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Compact RGB Scanning Projector Developed for Wearable Displays and Smart Glasses

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FUKUI, Japan, Dec. 14, 2020 — Researchers from the University of Fukui, in collaboration with SEIREN KST Corp., a Japanese silicon manufacturer, are preparing to commercialize an image projector for eyewear displays.

The team succeeded in creating an optical engine by integrating a compact RGB module measuring 8 × 4 × 3 mm with a microelectromechanical system (MEMS) mirror. The direction in which the MEMS mirror reflects light from the laser module can be controlled electronically, making it possible to project high-quality 3D images through laser scanning over the projected area.
Diagram of the proposed device and the actual implementation, which is compact and thus suitable for wearable devices. Courtesy of the University of Fukui.
Diagram of the proposed device and the actual implementation, which is compact and thus suitable for wearable devices. Courtesy of the University of Fukui.

One of the more difficult aspects of the design involved combining the light beams from three independent laser sources to obtain an RGB output. Scientists used a waveguide-type combiner, where each of the three waveguides receives light from each of the primary colors. Only the center green waveguide is connected to the actual optical output — the blue and red light traveling on adjacent dead-end waveguides are passed to the center waveguide through strategically placed couplers.

“The measured efficiency of the combiner was as high as 97%, which represents a loss of only 0.13 dB,” said Akira Nakao, assistant professor at the University of Fukui. “The outputs from the individual RGB lasers end up perfectly aligned thanks to the nature of the waveguide-type combiner.”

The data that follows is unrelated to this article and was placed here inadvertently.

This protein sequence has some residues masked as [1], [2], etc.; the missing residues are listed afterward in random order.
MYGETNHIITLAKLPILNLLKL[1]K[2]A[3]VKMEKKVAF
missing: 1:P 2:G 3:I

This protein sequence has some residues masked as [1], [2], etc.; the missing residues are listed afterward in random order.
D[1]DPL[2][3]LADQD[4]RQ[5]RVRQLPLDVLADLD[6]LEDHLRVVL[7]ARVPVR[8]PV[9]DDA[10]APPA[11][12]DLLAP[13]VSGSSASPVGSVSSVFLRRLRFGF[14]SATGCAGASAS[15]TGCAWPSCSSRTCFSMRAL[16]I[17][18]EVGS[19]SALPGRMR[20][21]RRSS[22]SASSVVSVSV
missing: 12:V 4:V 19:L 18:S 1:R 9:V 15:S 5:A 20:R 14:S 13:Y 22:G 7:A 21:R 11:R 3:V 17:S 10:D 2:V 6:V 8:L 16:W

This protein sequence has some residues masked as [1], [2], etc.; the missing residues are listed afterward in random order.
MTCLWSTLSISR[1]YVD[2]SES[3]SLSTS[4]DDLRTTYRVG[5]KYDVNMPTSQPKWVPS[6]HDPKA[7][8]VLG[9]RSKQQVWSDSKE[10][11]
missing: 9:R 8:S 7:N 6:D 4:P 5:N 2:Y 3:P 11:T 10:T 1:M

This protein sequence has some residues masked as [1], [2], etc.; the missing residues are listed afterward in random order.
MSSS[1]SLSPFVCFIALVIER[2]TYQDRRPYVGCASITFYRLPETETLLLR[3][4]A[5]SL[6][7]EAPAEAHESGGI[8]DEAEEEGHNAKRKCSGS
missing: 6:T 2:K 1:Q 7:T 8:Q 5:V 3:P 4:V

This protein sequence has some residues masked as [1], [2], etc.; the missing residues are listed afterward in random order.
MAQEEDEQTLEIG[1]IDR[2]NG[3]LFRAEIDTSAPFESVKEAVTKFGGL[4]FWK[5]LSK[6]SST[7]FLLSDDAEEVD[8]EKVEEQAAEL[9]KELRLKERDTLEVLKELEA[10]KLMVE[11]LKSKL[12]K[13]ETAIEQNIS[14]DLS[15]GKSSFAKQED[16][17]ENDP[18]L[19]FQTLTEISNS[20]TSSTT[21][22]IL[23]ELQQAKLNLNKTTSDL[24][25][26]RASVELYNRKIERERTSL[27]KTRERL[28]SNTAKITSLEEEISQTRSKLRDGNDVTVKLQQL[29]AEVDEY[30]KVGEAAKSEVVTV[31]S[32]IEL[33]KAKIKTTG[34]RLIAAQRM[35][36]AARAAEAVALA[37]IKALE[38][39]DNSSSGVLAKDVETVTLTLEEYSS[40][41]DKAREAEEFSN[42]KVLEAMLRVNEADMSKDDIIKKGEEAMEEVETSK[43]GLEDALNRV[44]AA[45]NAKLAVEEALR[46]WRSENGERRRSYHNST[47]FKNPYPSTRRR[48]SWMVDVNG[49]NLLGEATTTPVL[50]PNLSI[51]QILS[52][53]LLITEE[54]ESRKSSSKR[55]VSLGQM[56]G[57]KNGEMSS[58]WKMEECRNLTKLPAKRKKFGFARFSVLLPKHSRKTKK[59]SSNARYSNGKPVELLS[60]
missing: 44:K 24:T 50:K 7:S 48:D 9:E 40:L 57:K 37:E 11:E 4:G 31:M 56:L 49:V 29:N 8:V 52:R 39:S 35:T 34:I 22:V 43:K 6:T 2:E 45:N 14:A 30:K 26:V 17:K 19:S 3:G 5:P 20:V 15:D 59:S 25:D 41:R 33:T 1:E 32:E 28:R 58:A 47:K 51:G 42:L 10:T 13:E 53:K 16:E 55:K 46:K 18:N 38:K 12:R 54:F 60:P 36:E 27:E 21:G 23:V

The researchers used an achromatic lens to achieve a high-quality circular beam, though the option existed to use other lenses to produce collimated beams with larger diameters. The laser beam scanning module in the research projected 1280 × 720 color video by tuning the MEMS driving frequency.

Beyond virtual and augmented reality for entertainment, the device may support applications in conferencing, surveillance, and remote assisted surgery.

“For now, our unit can be used in laser microscopes, sensors, projectors, and HUD displays, particularly those for novel automobile systems with intelligent driving technology, which are all set to reshape our future,” Nakao said. 

The researchers are working to further tune the technology to make it possible to safely project images directly onto the retina of human eyes.

Photonics.com
Dec 2020
Research & TechnologyAR/VRARVRWaveguidelasersopticswearablewearable displaywearable displaysHUDUniversity of FukuiAsia-PacificDisplayssmart glasses

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